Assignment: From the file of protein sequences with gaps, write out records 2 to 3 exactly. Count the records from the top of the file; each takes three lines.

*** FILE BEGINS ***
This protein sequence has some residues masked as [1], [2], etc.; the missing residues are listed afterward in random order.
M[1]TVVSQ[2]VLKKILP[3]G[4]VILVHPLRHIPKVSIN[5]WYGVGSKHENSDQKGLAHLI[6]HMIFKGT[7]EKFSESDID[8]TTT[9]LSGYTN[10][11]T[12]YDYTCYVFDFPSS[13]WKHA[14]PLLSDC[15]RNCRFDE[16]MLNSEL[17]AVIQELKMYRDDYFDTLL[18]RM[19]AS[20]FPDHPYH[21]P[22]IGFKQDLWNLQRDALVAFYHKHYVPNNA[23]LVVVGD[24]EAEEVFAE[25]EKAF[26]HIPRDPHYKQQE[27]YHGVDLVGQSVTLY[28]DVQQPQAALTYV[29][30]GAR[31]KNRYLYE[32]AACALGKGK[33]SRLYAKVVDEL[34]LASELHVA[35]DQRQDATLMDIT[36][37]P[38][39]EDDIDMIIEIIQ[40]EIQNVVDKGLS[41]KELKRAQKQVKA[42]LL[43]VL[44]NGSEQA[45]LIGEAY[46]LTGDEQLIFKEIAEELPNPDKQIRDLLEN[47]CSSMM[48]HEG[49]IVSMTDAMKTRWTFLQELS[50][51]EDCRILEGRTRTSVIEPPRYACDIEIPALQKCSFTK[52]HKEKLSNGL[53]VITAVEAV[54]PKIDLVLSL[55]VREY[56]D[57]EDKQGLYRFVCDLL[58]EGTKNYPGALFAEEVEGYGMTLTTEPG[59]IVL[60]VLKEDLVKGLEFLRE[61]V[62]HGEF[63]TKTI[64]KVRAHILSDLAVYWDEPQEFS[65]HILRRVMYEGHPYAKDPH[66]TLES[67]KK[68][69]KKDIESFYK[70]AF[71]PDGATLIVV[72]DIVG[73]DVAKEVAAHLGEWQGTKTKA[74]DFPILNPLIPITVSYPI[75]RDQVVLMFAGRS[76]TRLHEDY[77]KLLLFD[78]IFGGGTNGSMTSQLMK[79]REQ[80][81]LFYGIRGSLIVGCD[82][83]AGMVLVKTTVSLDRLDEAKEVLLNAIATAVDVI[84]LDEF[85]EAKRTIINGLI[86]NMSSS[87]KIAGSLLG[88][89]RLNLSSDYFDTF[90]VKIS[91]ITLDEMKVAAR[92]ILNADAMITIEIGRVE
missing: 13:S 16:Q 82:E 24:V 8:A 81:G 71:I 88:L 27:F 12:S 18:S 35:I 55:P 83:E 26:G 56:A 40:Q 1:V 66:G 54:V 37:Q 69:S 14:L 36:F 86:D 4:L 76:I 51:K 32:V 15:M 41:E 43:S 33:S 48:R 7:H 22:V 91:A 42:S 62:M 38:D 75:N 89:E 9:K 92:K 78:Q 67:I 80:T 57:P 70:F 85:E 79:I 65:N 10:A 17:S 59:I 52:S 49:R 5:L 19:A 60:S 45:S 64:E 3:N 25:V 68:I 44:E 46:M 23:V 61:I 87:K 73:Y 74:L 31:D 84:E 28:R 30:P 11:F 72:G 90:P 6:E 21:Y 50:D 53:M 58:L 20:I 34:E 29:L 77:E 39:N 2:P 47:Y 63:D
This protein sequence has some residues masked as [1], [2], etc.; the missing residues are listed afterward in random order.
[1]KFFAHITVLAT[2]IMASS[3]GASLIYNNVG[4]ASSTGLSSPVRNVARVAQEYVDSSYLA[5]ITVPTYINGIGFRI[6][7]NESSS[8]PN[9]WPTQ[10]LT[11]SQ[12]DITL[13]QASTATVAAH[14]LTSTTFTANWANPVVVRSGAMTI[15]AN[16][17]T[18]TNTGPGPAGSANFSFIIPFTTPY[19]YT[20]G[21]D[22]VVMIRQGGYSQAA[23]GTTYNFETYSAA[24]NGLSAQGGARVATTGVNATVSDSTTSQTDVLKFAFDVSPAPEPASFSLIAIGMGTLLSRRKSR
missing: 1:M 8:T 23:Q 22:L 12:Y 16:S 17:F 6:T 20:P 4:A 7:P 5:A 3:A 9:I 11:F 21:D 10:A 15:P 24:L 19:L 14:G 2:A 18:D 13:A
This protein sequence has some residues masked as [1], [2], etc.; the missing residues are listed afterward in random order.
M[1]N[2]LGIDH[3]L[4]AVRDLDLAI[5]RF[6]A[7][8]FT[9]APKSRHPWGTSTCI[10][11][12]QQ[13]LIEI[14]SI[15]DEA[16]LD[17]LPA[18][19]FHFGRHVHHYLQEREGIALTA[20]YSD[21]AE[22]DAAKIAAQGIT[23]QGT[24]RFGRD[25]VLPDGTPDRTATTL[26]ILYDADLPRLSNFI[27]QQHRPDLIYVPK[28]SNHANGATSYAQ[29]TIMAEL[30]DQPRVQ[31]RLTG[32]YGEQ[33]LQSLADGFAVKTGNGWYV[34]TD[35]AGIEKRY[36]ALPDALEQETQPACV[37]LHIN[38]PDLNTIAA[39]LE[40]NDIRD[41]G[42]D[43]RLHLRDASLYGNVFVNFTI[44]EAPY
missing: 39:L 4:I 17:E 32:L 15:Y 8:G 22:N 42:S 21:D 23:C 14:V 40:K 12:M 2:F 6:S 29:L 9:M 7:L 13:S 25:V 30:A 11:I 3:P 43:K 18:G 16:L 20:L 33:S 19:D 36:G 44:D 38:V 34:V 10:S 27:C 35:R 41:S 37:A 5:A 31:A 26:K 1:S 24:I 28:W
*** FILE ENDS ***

This protein sequence has some residues masked as [1], [2], etc.; the missing residues are listed afterward in random order.
[1]KFFAHITVLAT[2]IMASS[3]GASLIYNNVG[4]ASSTGLSSPVRNVARVAQEYVDSSYLA[5]ITVPTYINGIGFRI[6][7]NESSS[8]PN[9]WPTQ[10]LT[11]SQ[12]DITL[13]QASTATVAAH[14]LTSTTFTANWANPVVVRSGAMTI[15]AN[16][17]T[18]TNTGPGPAGSANFSFIIPFTTPY[19]YT[20]G[21]D[22]VVMIRQGGYSQAA[23]GTTYNFETYSAA[24]NGLSAQGGARVATTGVNATVSDSTTSQTDVLKFAFDVSPAPEPASFSLIAIGMGTLLSRRKSR
missing: 1:M 8:T 23:Q 22:L 12:Y 16:S 17:F 6:T 20:P 4:A 7:P 5:A 3:A 9:I 11:F 21:D 10:A 15:P 24:L 19:L 14:G 2:A 18:D 13:A
This protein sequence has some residues masked as [1], [2], etc.; the missing residues are listed afterward in random order.
M[1]N[2]LGIDH[3]L[4]AVRDLDLAI[5]RF[6]A[7][8]FT[9]APKSRHPWGTSTCI[10][11][12]QQ[13]LIEI[14]SI[15]DEA[16]LD[17]LPA[18][19]FHFGRHVHHYLQEREGIALTA[20]YSD[21]AE[22]DAAKIAAQGIT[23]QGT[24]RFGRD[25]VLPDGTPDRTATTL[26]ILYDADLPRLSNFI[27]QQHRPDLIYVPK[28]SNHANGATSYAQ[29]TIMAEL[30]DQPRVQ[31]RLTG[32]YGEQ[33]LQSLADGFAVKTGNGWYV[34]TD[35]AGIEKRY[36]ALPDALEQETQPACV[37]LHIN[38]PDLNTIAA[39]LE[40]NDIRD[41]G[42]D[43]RLHLRDASLYGNVFVNFTI[44]EAPY
missing: 39:L 4:I 17:E 32:L 15:Y 8:G 22:N 42:S 21:D 23:C 14:V 40:K 12:M 2:F 6:S 29:L 9:M 7:L 13:S 25:V 30:A 11:I 3:P 43:K 18:G 16:L 20:L 33:S 19:D 36:G 44:D 38:V 34:V 10:S 27:C 35:R 41:S 37:A 5:A 31:A 26:K 1:S 24:I 28:W